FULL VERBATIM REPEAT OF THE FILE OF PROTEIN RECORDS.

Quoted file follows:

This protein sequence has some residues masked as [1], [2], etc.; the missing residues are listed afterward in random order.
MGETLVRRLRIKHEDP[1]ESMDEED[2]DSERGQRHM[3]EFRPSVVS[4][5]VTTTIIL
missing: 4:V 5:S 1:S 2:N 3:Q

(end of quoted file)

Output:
This protein sequence has some residues masked as [1], [2], etc.; the missing residues are listed afterward in random order.
MGETLVRRLRIKHEDP[1]ESMDEED[2]DSERGQRHM[3]EFRPSVVS[4][5]VTTTIIL
missing: 4:V 5:S 1:S 2:N 3:Q